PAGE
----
Believe it or not, 40 years ago, not everybody had a podcast and an Etsy page, since those things didn’t exist. In order to engage a medium, you needed to be dedicated. Things took time, and serious effort. Yet Magnus Johnstone, scenester extraordinaire, excelled on multiple creative spectrums, from college radio to canvases.
Born in 1952 in Chicago, Johnstone relocated to Mass with his family in the ’70s. By the ’80s he was filling hearts and minds with music people hadn’t yet heard much of on terrestrial radio, if they’d heard it at all. From his internationally focused smorgasbords on MIT’s WMBR 88.1 FM to the groundbreaking early hip-hop show, Lecco’s Lemma, that he famously hosted, Johnstone embodied the avant-garde mentality. By the time a trend got played out, he’d been over it for years.
While his radio days are well documented, though, what’s less known about Johnstone is his life’s work as a visual artist. Starting in the ’70s and painting almost through his dying from cancer in 2013, he completed more than 100 intricate oil paintings, all apparently inspired by his musical influences and life in the artistic struggle. Until last year, most of the works had been in storage on Cape Cod. But thanks to some of Johnstone’s old friends, they’ve recently been put on prominent display—on a dedicated site that displays his body of work, as well as in a show last year at the Nave Gallery in Somerville and now in a follow-up event in that venue this weekend.
“A lot of his friends came out for that [reception last year],” Brian Coleman said. A former college radio DJ himself whose show once bumped up next to Johnstone’s, Coleman was among the old cadre of friends who unearthed the works and spurred new interest in them. Sunday’s show is a follow-up to the last-minute event last year, where Coleman said they sold more canvases than anyone expected considering short time they had to promote in advance. On the heels of that success, this week’s opening will feature a discussion with fellow creatives who knew Johnstone, along with eight of the large canvases and some of his small pieces as well. As was the arrangement last time, all proceeds go to the artist’s family and to help maintain the giant works (most are 72” by 55”).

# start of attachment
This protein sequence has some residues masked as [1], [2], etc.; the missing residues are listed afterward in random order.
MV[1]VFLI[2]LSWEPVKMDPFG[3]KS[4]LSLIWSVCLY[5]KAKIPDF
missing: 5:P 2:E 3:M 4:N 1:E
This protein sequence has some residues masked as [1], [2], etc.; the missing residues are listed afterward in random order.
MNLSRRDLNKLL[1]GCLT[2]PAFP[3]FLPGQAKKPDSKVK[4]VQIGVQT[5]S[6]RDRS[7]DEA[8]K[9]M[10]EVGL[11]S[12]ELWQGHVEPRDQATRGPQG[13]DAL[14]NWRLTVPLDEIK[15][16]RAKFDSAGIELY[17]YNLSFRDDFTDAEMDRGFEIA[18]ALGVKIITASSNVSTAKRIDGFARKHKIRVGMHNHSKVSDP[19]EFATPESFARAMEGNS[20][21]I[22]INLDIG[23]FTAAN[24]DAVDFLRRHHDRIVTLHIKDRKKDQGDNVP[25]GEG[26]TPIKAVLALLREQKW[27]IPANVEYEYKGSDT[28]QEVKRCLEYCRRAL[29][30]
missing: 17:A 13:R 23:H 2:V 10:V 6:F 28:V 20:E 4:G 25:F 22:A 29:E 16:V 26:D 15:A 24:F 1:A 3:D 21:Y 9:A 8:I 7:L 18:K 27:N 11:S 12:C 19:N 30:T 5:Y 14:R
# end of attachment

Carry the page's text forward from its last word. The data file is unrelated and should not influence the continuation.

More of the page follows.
“There are some people who knew him just through music, and people who knew him just through art. There were a small number who knew him through both, but I knew Magnus purely from music,” Coleman told the Dig. “I knew he painted, but I had no idea about these large canvases that he did. He’s probably somewhere right now laughing that I helped with this.”
Not that Coleman was surprised. “A lot of the early punk scene in Boston was started in art galleries,” he said. Johnstone was especially active at the Punkt/Data Gallery in the North End of Boston and Gallery East in Boston’s Fort Point Channel. “That was no coincidence—these galleries could see that a lot of cool stuff was going on.”
As Coleman and his team wrote in their bio for the project, “In 1990, Magnus was diagnosed with leukemia, and in 1994 he received a life-saving bone marrow transplant. After numerous other radio journeys in the 1990s, on WZBC, he relocated to Maine in the early 2000s with his life partner, Mango.” Neither his illness nor the relocation dulled his instincts; in addition to continuing to paint, Johnstone worked days at an art gallery, and even continued to host college radio shows on WERU, a community station two and a half hours north of Portland.
“I don’t get the sense that it was his main goal to sell [art],” Coleman said. “I get the sense that he wanted to sell them, but he painted because of the love of painting, and to express himself. Moving to Maine isn’t exactly the best way to make your art career explode. Honestly, I think he got sick of city living and of carting shit around.”
He continued: “There’s a point in the late ’90s with these medium canvases where he gets so complicated that I can’t figure out how he did it without a computer. … He was prolific, too. He was cranking out one of these every month [in certain years].
“I’ve never seen anything like it. One thing Magnus was not was someone who would copy another artist. He wasn’t a biter.”
MAGNUS JOHNSTONE: LARGER WORKS OPENING RECEPTION. SUN 3.10, 3:30-5PM. SHOW GOES FROM 3.9-3.17. NAVE GALLERY, 155 POWDER HOUSE BLVD., SOMERVILLE. MORE INFO AT MAGNUSJOHNSTONEART.COM.
A Queens, NY native who came to New England in 2004 to earn his MA in journalism at Boston University, Chris Faraone is the editor and co-publisher of DigBoston and a co-founder of the Boston Institute for Nonprofit Journalism. He has published several books including 99 Nights with the 99 Percent, and has written liner notes for hip-hop gods including Cypress Hill, Pete Rock, Nas, and various members of the Wu-Tang Clan.